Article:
‘Paediatric cancer needs parents’ attention’



Limpho Sello

HEALTH experts have called for more attention on non-communicable diseases like cancer, which has now become more life-threatening even to children.

Cancer is caused by the uncontrolled growth of abnormal cells in the body.

The Ministry of Health’s Cancer, and Palliative Care Advocate, Sejojo Pharoe, told the Lesotho Times this week that early detection of cancer was critical to ensuring survival for the potentially terminal disease.

He said about 100 to 115 children from ages zero to 15 years were being referred to South Africa for treatment annually for various types of cancer, showing that it was becoming more prevalent in Lesotho.

Among the types of cancer affecting children were brain cancer, Wilms tumour (kidney cancer), bone cancer, Leukaemia and kidney (renal cell carcinoma renal) cancer.

To raise awareness on the disease, Mr Pharoe said the ministry would hold a Childhood Cancer Awareness event on Saturday at Pitso Ground.

“We urge parents, guardians and teachers to always be attentive to  dizziness, tiredness, slow heartbeat, nose bleeding and prolonged pain in children by taking them to the nearest clinics or hospitals because they could be signs of  cancer,” he said.

“Early screening and healthy lifestyles are very important. Mothers should desist from taking unprescribed drugs during pregnancy or while breastfeeding.”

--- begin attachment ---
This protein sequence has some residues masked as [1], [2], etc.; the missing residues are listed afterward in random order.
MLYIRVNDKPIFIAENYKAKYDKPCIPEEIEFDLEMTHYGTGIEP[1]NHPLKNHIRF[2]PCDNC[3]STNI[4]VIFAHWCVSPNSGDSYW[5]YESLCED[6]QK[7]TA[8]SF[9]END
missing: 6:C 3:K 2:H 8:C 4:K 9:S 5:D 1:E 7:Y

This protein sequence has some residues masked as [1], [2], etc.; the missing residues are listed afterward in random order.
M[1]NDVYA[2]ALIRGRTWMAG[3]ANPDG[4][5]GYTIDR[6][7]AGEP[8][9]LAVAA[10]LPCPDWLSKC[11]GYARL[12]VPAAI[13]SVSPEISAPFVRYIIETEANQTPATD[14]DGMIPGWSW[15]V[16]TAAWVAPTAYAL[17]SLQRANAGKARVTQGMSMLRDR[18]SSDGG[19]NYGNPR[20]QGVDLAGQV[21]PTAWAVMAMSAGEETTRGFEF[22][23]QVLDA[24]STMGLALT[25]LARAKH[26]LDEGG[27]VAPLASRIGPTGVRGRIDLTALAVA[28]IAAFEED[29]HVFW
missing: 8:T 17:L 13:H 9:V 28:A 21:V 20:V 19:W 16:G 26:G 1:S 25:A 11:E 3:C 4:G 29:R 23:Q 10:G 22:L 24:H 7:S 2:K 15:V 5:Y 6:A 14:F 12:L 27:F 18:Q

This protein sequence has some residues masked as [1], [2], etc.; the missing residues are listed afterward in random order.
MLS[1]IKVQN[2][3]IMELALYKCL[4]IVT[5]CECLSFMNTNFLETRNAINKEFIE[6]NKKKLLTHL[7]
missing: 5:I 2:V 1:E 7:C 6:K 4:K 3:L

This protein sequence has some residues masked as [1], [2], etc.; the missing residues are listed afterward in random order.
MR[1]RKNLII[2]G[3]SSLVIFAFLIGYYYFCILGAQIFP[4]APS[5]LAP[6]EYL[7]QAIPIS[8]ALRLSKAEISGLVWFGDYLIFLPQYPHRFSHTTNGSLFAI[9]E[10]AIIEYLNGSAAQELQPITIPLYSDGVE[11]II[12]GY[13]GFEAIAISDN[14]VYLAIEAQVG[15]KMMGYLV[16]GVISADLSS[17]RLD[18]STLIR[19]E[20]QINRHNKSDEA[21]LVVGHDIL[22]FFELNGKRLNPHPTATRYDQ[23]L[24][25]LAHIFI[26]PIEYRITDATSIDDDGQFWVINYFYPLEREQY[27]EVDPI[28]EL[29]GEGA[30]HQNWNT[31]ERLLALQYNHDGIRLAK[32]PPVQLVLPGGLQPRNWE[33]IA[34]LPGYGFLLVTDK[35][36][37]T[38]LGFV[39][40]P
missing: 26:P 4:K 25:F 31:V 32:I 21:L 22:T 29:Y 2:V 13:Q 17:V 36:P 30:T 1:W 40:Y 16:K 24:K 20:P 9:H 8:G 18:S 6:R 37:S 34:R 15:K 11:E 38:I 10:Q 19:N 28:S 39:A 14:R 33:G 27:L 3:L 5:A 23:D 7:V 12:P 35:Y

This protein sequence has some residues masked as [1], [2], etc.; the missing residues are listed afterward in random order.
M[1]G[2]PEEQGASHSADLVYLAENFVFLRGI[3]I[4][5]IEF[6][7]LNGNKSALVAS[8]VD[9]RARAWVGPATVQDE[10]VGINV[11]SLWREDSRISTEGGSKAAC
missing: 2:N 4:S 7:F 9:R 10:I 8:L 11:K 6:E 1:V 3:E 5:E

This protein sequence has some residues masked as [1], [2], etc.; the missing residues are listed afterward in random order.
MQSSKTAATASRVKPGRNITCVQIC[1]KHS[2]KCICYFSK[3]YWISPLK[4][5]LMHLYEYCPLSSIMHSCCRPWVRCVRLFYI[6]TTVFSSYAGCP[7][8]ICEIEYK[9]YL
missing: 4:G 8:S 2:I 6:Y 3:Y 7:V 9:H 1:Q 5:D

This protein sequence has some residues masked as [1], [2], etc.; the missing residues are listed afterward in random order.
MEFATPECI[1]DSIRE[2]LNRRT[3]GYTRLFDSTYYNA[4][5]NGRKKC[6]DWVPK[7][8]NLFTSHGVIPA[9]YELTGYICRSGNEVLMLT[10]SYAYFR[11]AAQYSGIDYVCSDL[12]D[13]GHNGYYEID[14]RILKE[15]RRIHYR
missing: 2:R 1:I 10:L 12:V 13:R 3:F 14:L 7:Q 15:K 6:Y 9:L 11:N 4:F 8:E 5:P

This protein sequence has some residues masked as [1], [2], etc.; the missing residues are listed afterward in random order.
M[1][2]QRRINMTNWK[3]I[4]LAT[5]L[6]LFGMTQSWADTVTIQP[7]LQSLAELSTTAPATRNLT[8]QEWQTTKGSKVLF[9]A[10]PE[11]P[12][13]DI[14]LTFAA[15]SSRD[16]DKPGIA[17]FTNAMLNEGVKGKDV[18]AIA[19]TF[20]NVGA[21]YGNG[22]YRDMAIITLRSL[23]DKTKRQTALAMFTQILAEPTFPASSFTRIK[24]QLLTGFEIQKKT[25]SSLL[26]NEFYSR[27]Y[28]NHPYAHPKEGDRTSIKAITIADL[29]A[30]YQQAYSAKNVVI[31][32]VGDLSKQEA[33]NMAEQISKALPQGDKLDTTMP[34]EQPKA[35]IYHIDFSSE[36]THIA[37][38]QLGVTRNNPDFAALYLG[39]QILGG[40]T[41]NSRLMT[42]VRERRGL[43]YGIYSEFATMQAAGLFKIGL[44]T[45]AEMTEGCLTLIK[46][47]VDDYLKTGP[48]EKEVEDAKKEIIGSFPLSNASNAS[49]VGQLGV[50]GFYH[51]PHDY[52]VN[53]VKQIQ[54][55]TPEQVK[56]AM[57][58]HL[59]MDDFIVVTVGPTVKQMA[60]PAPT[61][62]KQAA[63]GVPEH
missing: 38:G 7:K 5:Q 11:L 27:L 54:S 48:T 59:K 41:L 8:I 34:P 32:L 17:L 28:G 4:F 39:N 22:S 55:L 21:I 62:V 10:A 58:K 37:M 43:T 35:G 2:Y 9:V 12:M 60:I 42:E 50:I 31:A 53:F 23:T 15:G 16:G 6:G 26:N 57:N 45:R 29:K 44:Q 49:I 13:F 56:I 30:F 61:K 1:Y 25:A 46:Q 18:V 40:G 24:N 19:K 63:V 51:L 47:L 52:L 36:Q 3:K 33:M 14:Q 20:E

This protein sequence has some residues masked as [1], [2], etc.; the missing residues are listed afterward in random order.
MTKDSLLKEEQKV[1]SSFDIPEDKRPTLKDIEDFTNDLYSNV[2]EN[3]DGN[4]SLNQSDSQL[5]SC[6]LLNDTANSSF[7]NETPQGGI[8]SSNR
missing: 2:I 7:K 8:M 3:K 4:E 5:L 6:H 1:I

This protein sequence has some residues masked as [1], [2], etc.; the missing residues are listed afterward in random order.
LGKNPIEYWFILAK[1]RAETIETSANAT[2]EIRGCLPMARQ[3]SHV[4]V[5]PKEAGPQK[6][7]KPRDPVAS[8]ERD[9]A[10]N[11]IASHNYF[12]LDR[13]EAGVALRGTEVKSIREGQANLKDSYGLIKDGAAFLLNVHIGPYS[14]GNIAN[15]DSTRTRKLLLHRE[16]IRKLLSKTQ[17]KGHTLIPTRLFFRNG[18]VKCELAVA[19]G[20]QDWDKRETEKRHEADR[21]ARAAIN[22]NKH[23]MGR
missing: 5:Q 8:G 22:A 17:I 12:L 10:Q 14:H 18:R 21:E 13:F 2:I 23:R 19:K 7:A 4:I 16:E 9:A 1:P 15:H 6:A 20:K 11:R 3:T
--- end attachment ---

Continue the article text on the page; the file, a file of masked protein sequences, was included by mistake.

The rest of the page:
Pearl Maisaka Letsoela, who is a parent of an acute lymphoblastic leukaemia survivor told this paper her 19-year old son Isaac was diagnosed with the disease at three years of age.

Ms Letsoela said her son initially lost weight and would cry incessantly saying he was in pain.

“He complained about having pain in the stomach and we used to take him to the hospital with his father,” she said.

“The doctors discovered that Isaac had lost a lot of blood and we were referred to Bloemfontein where they diagnosed the acute lymphoblastic leukaemia and he underwent chemotherapy.”

The doctors told Ms Letsoela her son had a 20 percent chance of survival and a few weeks to live.

“I then prepared myself for any eventuality and also put my trust in God. My faith was revived for my child’s survival,” she said.

“What my child went through also adversely affected my health and I hope no parent goes through my ordeal. Some people even went to the extent of associating my child’s illness with witchcraft because he was completely unrecognisable and swollen.”

Ms Letsoela said her son survived the disease, although they regularly go for check-ups to ensure it does not return.

“We used to go to hospital every week but now my boy goes for a check-up once a month to ensure he has not relapsed or developed some new condition,” she said.

“It is very crucial for parents to consult health professionals the minute they spot something different with their children because it may save their life.”

Isaac, Ms Lestsoela said, is doing his matric in South Africa and aspires to study aeronautics in the United Kingdom.


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